The Old Buzzard Flies the Coop … And goes for the gold…
When in Greece do what Greeks have been doing for centuries. Go to Delphi in search of the gods, the gold, and the glory. Warning! Unless you have your own set of wings beware of Greek bus schedules on-line and also of ticket collectors who assure you that by leaving a ½ hour late you can arrive at your destination ½ hr early). On the up-side, if your feathers are looking a little bedraggled you may be able to convince a kindly bus driver to drop you off in Schimatari on the way home and flap down a taxi to take you back you your nest and skip the long scenic flight path back to Athens before turning around and coming all the way back again. But back to Delphi, home of Apollo and Athena Pronaia just down the hill a bit. It’s better to do the uphill climb early in the morning while it’s still cool. Start by perching on the path for a moment and admire the Roman forum.
Start heading up. This is what you came for … the Sacred Way and its grand statues. Ok, Ok … they are not really there anymore so just let your imagination take flight. The Corcyrean bull, the Trojan Horse and a flock of kings and queens. Keep circling up! Next are the ‘Treasuries’. Ok, only the Athenian one is still standing, but it’s very attractive specimen in spite of its hatchling size. Sadly its gold and other treasures are long gone. Just before you come to it you will have passed by navel of the world, marked by an omphalos (a copy of the original) which looks like the top ½ of a pointy egg sticking up from the earth. Past the Athenian treasury is a Polygonal wall of stones that are fitted so closely together they resemble the surface of a fractured egg. In front of the wall is the Rock of Sibyl (just the rock – she too has flown the coop) and the Sphinx of Naxos (actually just the pedestal as the Sphinx is now perched in the Delphi Museum). The three columns in front of the wall are all that is left of the Athenian Stoa and as you get close to the corner if you squint closely you can see the writing on the wall behind it.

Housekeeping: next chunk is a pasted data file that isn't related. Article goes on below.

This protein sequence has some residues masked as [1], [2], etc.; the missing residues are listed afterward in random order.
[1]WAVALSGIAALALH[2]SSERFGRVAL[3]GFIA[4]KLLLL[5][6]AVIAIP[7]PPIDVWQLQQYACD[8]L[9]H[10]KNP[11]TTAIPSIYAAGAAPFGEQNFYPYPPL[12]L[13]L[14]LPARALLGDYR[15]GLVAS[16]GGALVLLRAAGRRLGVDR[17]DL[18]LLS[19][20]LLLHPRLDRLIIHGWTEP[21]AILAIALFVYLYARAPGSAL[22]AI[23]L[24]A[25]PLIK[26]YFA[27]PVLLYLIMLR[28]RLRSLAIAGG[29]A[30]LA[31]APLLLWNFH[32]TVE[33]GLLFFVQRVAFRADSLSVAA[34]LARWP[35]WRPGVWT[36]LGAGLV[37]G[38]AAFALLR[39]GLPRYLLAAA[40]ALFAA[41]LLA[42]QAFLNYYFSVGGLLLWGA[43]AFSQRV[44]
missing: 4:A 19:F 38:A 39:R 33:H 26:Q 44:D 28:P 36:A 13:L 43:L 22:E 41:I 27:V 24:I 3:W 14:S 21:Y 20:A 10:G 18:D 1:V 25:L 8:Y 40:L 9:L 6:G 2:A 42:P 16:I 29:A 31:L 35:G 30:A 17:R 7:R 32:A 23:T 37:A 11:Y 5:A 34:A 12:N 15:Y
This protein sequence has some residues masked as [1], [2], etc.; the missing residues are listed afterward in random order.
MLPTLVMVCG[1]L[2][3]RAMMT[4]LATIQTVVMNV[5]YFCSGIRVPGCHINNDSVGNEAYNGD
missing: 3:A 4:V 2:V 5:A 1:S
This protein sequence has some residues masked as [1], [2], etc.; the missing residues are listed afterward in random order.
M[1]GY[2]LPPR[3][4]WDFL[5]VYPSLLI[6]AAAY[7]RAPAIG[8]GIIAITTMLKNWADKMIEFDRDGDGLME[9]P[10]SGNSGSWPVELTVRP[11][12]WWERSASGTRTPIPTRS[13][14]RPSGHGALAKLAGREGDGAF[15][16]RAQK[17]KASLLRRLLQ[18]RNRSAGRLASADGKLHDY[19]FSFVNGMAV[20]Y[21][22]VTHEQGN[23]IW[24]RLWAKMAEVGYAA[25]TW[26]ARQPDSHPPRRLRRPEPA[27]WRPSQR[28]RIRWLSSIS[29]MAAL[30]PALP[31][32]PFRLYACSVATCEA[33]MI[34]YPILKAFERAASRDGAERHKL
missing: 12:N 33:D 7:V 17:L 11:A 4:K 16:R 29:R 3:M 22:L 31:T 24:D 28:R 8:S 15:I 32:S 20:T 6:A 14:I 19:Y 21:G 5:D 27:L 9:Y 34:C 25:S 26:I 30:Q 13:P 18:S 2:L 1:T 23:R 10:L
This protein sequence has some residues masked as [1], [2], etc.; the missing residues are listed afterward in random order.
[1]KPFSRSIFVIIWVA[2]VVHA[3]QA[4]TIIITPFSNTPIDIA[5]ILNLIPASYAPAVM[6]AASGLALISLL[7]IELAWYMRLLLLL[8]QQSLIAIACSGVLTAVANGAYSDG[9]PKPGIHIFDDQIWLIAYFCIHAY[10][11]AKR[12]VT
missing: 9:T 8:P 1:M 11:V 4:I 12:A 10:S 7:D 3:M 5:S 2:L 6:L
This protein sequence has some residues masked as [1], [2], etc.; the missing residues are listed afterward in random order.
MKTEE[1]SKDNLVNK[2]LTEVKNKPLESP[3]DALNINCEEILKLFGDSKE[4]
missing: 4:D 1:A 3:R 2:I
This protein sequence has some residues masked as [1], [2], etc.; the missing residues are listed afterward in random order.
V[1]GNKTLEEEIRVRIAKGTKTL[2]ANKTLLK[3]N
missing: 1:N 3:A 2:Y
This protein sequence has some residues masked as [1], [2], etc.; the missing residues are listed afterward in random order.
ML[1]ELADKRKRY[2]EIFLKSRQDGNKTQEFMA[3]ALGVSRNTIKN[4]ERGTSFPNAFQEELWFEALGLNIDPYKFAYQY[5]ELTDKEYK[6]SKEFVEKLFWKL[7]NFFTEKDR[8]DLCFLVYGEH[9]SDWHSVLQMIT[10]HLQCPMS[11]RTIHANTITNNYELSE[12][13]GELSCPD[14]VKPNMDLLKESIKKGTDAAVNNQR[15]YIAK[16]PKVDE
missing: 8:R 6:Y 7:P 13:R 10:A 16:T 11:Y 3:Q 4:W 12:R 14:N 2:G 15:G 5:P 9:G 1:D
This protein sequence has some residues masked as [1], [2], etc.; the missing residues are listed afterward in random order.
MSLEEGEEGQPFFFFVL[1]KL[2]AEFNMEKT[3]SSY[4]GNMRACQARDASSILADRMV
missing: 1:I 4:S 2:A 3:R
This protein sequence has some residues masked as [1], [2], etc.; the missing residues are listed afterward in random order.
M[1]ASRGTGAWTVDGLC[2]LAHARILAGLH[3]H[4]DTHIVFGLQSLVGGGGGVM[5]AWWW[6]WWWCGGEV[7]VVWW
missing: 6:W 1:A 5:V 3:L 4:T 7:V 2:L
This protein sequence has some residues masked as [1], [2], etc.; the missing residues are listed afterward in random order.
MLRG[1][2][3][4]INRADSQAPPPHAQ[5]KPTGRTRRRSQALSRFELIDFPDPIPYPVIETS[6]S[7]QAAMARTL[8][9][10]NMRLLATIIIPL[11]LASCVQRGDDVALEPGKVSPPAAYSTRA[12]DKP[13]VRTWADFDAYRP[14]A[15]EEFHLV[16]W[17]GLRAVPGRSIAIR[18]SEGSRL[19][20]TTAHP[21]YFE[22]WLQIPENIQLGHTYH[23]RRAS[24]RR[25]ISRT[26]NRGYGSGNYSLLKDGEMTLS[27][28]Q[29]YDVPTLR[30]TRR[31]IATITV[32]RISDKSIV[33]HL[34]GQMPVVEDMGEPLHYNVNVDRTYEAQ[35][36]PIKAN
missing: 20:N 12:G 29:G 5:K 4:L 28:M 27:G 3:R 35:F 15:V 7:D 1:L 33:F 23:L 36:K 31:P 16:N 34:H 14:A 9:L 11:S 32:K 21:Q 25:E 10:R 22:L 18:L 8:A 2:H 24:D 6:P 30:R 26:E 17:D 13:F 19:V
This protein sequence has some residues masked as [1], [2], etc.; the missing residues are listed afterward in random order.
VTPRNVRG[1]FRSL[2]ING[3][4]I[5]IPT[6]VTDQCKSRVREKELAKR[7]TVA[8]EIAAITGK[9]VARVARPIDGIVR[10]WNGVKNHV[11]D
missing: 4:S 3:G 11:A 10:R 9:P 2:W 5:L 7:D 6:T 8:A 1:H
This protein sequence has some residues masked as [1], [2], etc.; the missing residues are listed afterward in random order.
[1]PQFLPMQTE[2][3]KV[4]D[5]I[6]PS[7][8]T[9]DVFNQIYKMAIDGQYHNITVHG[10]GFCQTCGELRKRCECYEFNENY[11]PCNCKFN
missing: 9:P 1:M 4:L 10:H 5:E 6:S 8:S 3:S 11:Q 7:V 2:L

Up and around the corner to the left is the Temple of Apollo with it Doric columns and imposing entrance ramp. Left of the entrance is the Acanthus Column of Dancers (OK, was – they too are now dancing in the air-conditioned comfort of the museum). To get the buzzard’s eye view of the temple continue up and around the theater just above the nose-bleed section and feast your eyes on the site.
From here you can see down to the sanctuary of Athena Pronaia below including the remains of the round Tholos Temple.
If your feathers are not drooping too badly yet then to go up further still and check out the stadium where the Pythian Games were held.
The judges had their own special seating.
By now it time to head down and cool your beak in a fruity slushie then enjoy the A/C in museum in the heat of the day.
Here is the missing Sphinx of Naxos, as well some of the treasury friezes – like this one showing the Assembly of the Gods and scenes from the Trojan war.
There are also the Twins of Argos who received a somewhat dubious honor from the gods by being killed for being good sons. Personally I would pass on that and just go with a few choice pieces of gold jewellery … certainly their seemed to be enough of it to go around.
A silver plaited bull wouldn’t be a bad gift either… even if a bit big for the nest.
Or the Acanthus Column of Dancers would make a lovely new perch and the Bronze Charioteer is an option as well … nice eyelashes!
Oh well… since no one is making any offers of gold or winners statues I may as well go and get dressed for the Canada Day party. Even Buzzards have to get cleaned up once in a while.